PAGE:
“For Lynnie in the Dark” is written in sixteen, 3-line stanzas, and one, stand alone line at the end. It didn’t start off that way, but resolved itself into that form. It made the most sense to me that way.

Where were you when you wrote the poem?  Can you describe the environment you inhabited when you wrote the poem?
I wrote “For Lynnie in the Dark” where I write all my poems, at my computer in my studio. (Left) I save each draft, and am able to compare them as I edit/rewrite. I began working seriously on this poem in early 2015 and finished the final draft in August of 2016.

I am a bit confused – I remember when Ted Bundy was executed that Friday in January of 1989 in Florida. (I stayed up all night that Thursday well into Friday watching the news reports.) And that Daniel murdered his wife Lynn in Draper, Utah in 2007.   I took it that in your eighth stanza the last line “He Heard Ted Bundy was imprisoned nearby” suggests Ted Bundy was living when they moved to Utah? 
Sorry that’s confusing. Dan was morbid toward the end, and Ted Bundy seemed the proper image to convey that. Perhaps it would have been clearer if the line had read, “He heard Ted Bundy had been imprisoned nearby.” Sigh. Just goes to show you a poem can always be improved. 

Enter Here has been described as literary erotic book but I liked to describe it as psychological poetry.  I especially thought the elegies to individuals both living and dead were compelling.  How would you describe Enter Here?  How would you like your readers to describe Enter Here?
The words “honest, fearless, and sensual” come to mind. I would like my readers to describe Enter Here as a book that gives them permission to speak their own truth, and to be fierce. Above all, I want people to be empowered by my poems, and to own their lives. Above Left:  Alexis Rhone Rancher at a poetry reading.  

Can you share with me some factual/ backstory about the poem?
      Nobody had all the pieces. We put it all together at the memorial. Lynn had visited me in LA a month before she died. We had a lovely time together, hanging out on the beach, catching up. Since Lynn and Dan had moved to Draper, our time together was far less frequent. We made the most of those days, just fun at first, but on that last day before she went back home, Lynn’s mood turned dark. She shared that her marriage had taken a downward turn that Dan had lost his job and had severely damaged his back, resulting in opioid addiction. “He just lays on the couch all day, watching TV and complaining,” Lynn confided. She said she still loved Dan, but was no longer in love with him. That marrying him had been a terrible mistake. She said he’d been verbally abusive but had never physically touched her. She swore to it.
Lynn shared that she was putting money into a separate account, saving up enough money to leave Dan. She was going to ask for a divorce. I asked her again if he was physically abusing her. She vehemently denied it. If Lynn had told us the truth, we would never have let her leave LA and fly back to Utah. Her friends would have kept her safe from him, if any one of us had had all the pieces.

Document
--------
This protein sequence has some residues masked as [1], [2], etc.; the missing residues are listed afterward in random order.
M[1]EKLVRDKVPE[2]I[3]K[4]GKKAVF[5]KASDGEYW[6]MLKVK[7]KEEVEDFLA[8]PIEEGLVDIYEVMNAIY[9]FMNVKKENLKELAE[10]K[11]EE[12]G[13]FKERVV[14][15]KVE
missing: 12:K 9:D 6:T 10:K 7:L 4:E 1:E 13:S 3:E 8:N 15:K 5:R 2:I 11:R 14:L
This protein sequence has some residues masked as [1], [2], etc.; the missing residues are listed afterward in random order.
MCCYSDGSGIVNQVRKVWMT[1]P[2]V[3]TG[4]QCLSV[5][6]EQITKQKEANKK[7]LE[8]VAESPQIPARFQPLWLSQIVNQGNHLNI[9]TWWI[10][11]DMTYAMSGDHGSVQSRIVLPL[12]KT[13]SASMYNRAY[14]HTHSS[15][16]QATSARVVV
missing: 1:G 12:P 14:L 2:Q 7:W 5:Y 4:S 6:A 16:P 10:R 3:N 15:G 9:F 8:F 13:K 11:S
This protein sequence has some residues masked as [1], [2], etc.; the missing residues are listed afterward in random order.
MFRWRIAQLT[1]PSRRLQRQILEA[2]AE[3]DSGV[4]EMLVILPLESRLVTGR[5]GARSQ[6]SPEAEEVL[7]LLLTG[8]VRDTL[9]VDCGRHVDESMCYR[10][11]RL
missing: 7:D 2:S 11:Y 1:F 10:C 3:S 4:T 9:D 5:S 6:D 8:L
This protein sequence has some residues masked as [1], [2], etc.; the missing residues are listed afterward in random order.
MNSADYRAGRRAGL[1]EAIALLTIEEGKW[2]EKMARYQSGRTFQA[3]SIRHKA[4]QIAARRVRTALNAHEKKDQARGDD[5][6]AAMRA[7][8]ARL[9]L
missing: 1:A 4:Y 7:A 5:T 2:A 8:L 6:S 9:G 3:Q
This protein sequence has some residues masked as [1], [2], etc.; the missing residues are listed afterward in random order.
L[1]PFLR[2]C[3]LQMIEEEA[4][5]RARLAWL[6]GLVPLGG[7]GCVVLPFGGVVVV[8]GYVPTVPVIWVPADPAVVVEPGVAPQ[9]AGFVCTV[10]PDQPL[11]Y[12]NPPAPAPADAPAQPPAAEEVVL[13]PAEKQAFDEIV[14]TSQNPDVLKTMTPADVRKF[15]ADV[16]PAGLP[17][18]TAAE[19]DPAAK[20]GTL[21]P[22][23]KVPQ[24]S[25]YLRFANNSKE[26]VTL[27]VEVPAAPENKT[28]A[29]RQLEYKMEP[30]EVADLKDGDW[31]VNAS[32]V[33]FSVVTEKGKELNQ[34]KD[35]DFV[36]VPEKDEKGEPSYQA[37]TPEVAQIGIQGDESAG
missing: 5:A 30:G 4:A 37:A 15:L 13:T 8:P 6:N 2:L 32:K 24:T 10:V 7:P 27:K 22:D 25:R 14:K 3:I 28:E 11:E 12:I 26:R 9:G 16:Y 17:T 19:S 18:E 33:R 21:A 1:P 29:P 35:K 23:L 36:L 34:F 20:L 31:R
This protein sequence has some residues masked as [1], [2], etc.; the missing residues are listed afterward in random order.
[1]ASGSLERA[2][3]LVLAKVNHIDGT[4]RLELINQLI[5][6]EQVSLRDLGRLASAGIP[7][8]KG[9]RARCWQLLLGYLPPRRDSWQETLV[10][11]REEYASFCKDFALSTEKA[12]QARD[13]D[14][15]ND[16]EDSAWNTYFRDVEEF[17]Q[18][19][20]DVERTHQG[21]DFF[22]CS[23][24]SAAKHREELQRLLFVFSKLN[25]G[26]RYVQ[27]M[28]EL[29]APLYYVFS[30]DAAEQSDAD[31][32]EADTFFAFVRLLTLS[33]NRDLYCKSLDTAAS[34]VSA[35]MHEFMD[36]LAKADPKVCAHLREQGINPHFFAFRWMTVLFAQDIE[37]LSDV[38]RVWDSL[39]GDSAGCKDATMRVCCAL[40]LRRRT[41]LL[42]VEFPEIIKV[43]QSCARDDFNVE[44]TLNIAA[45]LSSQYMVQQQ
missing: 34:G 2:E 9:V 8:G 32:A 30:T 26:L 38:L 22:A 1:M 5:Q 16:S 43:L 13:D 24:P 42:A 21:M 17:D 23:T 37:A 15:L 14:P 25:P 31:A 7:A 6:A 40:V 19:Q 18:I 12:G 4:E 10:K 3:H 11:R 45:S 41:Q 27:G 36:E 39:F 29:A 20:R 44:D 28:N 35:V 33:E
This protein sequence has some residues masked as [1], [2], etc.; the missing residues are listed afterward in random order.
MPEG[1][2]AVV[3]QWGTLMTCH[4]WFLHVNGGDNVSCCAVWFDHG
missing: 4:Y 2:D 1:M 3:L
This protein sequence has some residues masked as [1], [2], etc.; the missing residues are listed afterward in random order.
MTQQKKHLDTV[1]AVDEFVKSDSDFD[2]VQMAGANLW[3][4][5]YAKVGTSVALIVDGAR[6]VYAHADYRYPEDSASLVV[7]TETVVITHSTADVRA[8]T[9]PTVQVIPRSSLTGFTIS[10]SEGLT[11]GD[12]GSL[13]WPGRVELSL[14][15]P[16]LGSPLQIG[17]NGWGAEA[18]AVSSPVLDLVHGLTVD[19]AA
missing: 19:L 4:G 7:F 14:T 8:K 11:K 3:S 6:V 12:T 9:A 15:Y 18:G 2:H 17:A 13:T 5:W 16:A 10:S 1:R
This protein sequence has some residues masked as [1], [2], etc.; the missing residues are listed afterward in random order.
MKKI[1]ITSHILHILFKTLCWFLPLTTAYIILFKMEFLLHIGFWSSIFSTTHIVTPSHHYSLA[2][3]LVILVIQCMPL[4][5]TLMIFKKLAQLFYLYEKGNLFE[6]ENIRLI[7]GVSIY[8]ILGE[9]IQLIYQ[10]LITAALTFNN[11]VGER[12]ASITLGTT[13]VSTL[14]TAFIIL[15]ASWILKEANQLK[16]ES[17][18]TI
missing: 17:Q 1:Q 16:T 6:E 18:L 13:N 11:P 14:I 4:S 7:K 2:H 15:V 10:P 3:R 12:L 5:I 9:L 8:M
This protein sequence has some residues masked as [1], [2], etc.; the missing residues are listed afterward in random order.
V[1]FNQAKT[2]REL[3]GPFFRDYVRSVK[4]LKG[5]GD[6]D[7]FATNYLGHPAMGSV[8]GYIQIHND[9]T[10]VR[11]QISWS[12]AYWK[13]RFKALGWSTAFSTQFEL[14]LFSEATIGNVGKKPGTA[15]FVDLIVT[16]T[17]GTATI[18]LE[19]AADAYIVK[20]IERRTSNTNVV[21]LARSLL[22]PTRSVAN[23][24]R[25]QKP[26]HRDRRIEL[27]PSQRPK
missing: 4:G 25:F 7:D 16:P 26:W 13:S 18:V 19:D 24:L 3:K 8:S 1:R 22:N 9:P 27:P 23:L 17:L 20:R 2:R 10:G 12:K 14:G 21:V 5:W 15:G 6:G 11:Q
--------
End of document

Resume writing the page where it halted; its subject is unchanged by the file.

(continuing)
At the memorial, the “Ladies Who Lunch” compared notes. Lynn had shared different parts of the story with each of us. No one knew everything. I knew about the bank account and the verbal abuse. Another friend witnessed the physical abuse, said Dan had pushed Lynn down a flight of stairs. Someone else told us about the threats. Another one knew about the financial devastation Dan was wreaking. Once we put it all together, everything was crystal clear. A pathway to brutal murder. Above Right - Image attributed to Alexis Rhone Fancher 

Anything you would like to add?

I wrote “For Lynnie in the Dark” to honor Lynn. She was a shining star, gone far too soon. I miss her.  I took this photo of Lynn Cutolo on Sept. 1st, 2007. She died a little over a month later.

For Lynnie in the Dark

She married him in Vegas.
She’d already paid for the chapel.
She did it to please her dying mom.

She fingered his photo in her pocket.
He gave her his adored mom’s ruby ring.
She didn’t know what synthetic meant.

She walked down the aisle in a panic.
He didn’t tell her he’d always been an orphan.
She had forgotten her bouquet.

He liked aimless drives in the desert.
He liked how she mated his socks.
He kissed her senseless.

Their bedroom was an illusion.
He stepped into his pants like a fireman.
He was in cahoots with the Lord.

She had an Italian complexion.
She’d recenlty lost her keys.
He had exceptional footwork.

She sold her condo near the beach.
She sold her Santa Fe-style furniture.
He allowed her to take both cats.

He paid for everything on her Visa.
He moved her to a small town in Utah.
He heard Ted Bundy was imprisoned nearby.

She got knee-deep into religion .
She got her real estate license.
He got a pink slip on Friday.

He blamed it on her and the meds.
He dreamed of red meat and hawks, circling.
She made more money than God.

She danced ino his head like a migraine.
He had his second stepfather’s temper.
She called Dial-A-Prayer, then hung up.

He followed the tele-novellas.
He was headed for a cliff when the car stalled.
She put Revlon concealer on her bruises.

He fell off the couch.
She was in L.A. when it hit her.
She opened a secret bank account and drove back to Utah.

He shot her the first time in the leg.
She didn’t move.
He watched her not moving.

She remembered she forgot to feed the cats.
She curled up.
She squeezed her eyes shut.

He squeezed the trigger.
He squeezed it again.
She knew her dancing days were done.

He shot himself in the head.

     --for Lynn Cutolo, murdered on October 3, 2007.  RIP